Myelination & Saltatory Conduction (Edexcel International A Level Biology)

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Naomi H


Naomi H



Myelination & Saltatory Conduction

  • In unmyelinated neurones the speed of conduction is relatively slow because depolarisation must occur along the whole membrane of the axon
  • By insulating the axon membrane myelin increases the speed at which action potentials can travel along the neurone
    • In sections of the axon that are surrounded by a myelin sheath depolarisation cannot occur as the myelin sheath stops the diffusion of sodium and potassium ions
    • Action potentials can only occur at the nodes of Ranvier 
      • Nodes of Ranvier are the gaps between the Schwann cells that make up the myelin sheath
    • Sodium ions diffuse along the axon within the Schwann cells and the membrane at the nodes of Ranvier depolarises when the sodium ions arrive
      • The diffusion of sodium ions in this way is known as local currents, or local circuits
    • The action potential therefore appears to ‘jump’ from one node to the next; this is known as saltatory conduction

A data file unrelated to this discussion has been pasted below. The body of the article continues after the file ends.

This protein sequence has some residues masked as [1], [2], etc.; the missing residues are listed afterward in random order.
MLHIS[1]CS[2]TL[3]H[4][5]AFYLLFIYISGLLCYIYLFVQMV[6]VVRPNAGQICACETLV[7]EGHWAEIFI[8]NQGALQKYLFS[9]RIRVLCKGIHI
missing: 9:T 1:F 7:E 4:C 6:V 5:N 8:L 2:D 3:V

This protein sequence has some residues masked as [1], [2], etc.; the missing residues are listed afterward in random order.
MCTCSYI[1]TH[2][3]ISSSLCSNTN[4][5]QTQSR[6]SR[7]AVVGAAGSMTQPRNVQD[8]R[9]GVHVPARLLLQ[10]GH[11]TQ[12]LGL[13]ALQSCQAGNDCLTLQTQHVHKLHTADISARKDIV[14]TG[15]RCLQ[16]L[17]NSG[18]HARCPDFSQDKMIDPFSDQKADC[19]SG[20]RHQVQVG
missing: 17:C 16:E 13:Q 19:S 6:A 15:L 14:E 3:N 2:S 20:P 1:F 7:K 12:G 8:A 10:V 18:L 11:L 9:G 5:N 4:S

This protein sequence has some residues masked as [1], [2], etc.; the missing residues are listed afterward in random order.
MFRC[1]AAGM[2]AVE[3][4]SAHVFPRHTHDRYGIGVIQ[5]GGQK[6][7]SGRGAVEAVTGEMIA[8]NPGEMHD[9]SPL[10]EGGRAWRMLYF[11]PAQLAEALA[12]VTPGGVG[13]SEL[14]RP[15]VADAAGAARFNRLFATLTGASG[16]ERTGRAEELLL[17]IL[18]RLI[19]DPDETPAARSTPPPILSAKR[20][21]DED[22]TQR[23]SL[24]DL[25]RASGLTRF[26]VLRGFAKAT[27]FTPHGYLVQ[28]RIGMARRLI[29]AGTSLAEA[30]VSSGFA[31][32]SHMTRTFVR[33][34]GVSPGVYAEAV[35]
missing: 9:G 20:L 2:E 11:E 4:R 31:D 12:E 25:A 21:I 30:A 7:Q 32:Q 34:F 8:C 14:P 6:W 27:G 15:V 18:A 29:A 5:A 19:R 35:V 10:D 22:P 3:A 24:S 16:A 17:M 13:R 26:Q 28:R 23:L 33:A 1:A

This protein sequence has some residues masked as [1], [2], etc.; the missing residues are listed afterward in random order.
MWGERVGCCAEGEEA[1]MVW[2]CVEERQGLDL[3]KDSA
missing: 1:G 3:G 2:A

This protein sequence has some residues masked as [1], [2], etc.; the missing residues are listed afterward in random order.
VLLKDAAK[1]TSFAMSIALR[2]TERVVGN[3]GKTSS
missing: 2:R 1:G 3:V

• Saltatory conduction allows the impulse to travel much faster than in an unmyelinated axon of the same diameter

Saltatory conduction (1)Saltatory conduction (2)

Action potentials are transmitted along myelinated axons by saltatory conduction

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Naomi H

Author: Naomi H

Naomi graduated from the University of Oxford with a degree in Biological Sciences. She has 8 years of classroom experience teaching Key Stage 3 up to A-Level biology, and is currently a tutor and A-Level examiner. Naomi especially enjoys creating resources that enable students to build a solid understanding of subject content, while also connecting their knowledge with biology’s exciting, real-world applications.